Carbon Monoxide poisoning is sometimes referred to as the â€œSilent Killerâ€ because it is tasteless and odorless, yet extremely dangerous. There are many steps to take in order to avoid any danger, and AIS has compiled a safety checklist for this weekâ€™s blog.
First, letâ€™s discuss the symptoms of carbon monoxide poisoning. The downside of the symptoms is that they often mimic the flu without a fever and can include dizziness, severe headache, nausea, sleepiness, fatigue, weakness and disorientation. Anytime a fuel-burning appliance malfunctions or is installed incorrectly, carbon monoxide can quickly reach dangerous levels in the home, leading to injury or even death. If you or someone in your family seems to be ill, it is always better to take them to your family doctor rather than wait.
The only fool proof way to check your home for carbon monoxide is to install CO Alarms throughout your home. It is recommended that you install one CO alarm for every floor of your house and near sleeping areas. Make sure these alarms are UL listed, battery-powered, has a long warranty, and has a self-test and reset button. You can also purchase one that includes a back-up battery to avoid downtime.
One way to avoid poisoning is to get annual inspections for your heating system, chimneys, and flues and have them cleaned by a qualified technician. This is important because a professional can notice a potentially dangerous problem in the intermediate stages. They can also inspect to ensure that appliances are properly adjusted and working to manufacturers instructions and local building codes.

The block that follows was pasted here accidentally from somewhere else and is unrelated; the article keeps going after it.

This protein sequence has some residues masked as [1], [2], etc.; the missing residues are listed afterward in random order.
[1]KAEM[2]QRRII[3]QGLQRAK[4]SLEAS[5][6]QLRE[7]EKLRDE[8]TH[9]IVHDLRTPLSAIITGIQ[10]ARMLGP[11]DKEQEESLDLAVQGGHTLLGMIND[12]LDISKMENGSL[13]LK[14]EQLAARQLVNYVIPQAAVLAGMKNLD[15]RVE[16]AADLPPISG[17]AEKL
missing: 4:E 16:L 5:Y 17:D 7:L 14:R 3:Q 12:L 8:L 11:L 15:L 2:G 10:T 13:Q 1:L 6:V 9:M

– Open flues when fireplaces are in use.
– Use only approved fuel as specified by the manufacturer for space heaters.
– Never use ovens and gas ranges for heating any type of closed rooms.
– Do not burn charcoal inside a residence, cabin, recreational vehicle, or camper.
– Make sure stoves and heaters are vented to the outside and that exhaust systems do not leak.
– Do not use gas or kerosene space heaters in enclosed spaces without proper ventilation.
– Never leave a car or lawn mower engine running in any enclosed space, garage, or sheds.
This checklist is very important because it is a way to be preemptive against this fatal poison. The most important aspect is so get a reliable CO alarm for every floor of your home for early detection of a poisoning.
The information in this article was obtained from various sources. This content is offered for educational purposes only and does not represent contractual agreements, nor is it intended to replace manuals or instructions provided by the manufacturer or the advice of a qualified professional. The definitions, terms and coverage in a given policy may be different than those suggested here and such policy will be governed by the language contained therein. No warranty or appropriateness for a specific purpose is expressed or implied.